He has, like van Houtryve, embraced drones’ cultural applications, working with musician John Cale to create Loop>>60Hz: Transmissions from a Drone Orchestra in which a flock of vividly-costumed drones, choreographed by Young, performed above the audience’s heads to a score by Cale. The live show at the Barbican in September 2014 was accompanied online by City of Drones, an interactive digital piece, commissioned by The Space and made in collaboration with FIELD.

Young started working with drones in 2010 on the project Electronic Countermeasures, a flock of autonomous GPS drones that broadcast their own WiFi signal. It was a response to the Arab Spring, when governments shut down the digital networks protesters were using to organise themselves. “The work I do is centred around our future relationships to technology, how that changes the way we occupy space, interact with each other, and the way communities are shaped.” Drones, says Young, offer new ways to map, navigate and experience the world. “The drone is just one more technology that’s going to collapse the planet into our pockets.”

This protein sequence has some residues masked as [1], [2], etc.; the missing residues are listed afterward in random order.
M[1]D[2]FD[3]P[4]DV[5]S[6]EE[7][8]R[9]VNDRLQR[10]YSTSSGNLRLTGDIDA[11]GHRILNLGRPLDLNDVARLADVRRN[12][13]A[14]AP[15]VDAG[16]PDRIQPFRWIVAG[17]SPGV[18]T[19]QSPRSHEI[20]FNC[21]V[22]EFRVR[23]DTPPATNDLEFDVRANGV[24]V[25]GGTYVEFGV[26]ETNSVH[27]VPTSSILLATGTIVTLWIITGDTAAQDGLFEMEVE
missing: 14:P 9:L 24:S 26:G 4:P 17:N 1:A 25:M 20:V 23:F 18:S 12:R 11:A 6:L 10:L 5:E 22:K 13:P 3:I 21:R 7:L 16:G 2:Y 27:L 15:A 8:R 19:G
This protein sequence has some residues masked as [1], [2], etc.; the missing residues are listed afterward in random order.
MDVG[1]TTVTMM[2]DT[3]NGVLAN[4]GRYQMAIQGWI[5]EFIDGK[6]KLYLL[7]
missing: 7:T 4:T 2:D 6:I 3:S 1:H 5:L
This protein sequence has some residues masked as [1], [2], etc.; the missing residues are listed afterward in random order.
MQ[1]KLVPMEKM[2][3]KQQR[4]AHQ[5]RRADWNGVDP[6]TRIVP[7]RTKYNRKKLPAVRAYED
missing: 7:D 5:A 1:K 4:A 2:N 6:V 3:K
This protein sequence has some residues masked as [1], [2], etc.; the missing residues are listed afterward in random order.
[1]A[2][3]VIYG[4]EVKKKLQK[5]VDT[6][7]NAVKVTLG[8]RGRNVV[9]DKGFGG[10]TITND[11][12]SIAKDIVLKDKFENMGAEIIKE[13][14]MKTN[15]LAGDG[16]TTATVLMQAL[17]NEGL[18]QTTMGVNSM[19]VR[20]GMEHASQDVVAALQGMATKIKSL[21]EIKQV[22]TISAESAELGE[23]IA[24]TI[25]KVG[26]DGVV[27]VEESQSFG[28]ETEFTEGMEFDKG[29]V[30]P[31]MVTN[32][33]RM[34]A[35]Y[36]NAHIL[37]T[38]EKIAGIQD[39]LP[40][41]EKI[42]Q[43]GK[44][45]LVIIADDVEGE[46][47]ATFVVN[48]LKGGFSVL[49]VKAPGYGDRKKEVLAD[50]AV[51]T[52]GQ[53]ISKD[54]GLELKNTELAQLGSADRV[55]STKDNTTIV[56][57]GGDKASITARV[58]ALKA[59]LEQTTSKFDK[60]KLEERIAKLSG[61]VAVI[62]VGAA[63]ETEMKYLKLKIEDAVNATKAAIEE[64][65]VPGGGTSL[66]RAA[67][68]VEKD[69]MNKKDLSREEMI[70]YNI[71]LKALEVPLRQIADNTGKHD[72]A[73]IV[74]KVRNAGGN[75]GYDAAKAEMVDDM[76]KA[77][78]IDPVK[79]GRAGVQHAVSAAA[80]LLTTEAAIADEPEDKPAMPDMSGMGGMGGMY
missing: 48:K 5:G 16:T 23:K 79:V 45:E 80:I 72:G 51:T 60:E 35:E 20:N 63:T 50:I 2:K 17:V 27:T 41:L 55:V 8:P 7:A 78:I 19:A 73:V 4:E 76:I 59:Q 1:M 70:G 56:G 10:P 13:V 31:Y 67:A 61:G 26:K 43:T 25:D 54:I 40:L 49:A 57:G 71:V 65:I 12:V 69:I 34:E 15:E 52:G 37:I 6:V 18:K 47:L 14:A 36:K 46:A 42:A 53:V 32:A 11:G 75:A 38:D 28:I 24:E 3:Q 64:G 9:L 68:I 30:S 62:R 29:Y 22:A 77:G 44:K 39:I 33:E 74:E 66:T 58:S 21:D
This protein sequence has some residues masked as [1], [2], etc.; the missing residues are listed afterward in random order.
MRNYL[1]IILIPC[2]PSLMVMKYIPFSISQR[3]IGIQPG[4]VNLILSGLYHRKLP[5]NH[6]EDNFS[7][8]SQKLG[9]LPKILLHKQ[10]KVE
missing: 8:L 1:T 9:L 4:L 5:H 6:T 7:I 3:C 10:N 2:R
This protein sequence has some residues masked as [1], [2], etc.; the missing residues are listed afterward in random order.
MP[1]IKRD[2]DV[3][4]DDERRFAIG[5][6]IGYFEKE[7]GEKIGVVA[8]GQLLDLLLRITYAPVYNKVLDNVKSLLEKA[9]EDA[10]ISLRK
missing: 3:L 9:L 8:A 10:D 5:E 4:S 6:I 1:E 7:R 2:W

In the UK, the Civil Aviation Authority has rules about where and how you can fly drones but in the US, the Federal Aviation Authority regulations are yet to be clarified. “Technology evolves faster than our laws to govern it,” says Young. “We see that happening with digital file sharing, for instance. Our capacity to share media has developed faster than copyright law.”

We’re at a crucial moment in which the sky is suddenly becoming “a very charged place,” says van Houtryve. “Will the sky be a place for poets, artists and documentarians or a place where authority figures, military and security forces look down at us? That depends on the regulations.”

Technologies are amoral; culture gives them their ethical dimension. Artists have an critical role to play in the public conversation about how drones should be used. “We’re trying to present them in ways that the general public can connect with, and develop their own opinions and emotional responses,” says Young. “The future is something we actively shape and define.”


Rachel Segal Hamilton is a freelance writer. Follow her on Twitter @rachsh.

This interview first appeared on The Space platform for new digital art on 27 January 2015.

A Screaming Comes Across the Sky is open until 5 April 2015, for more information visit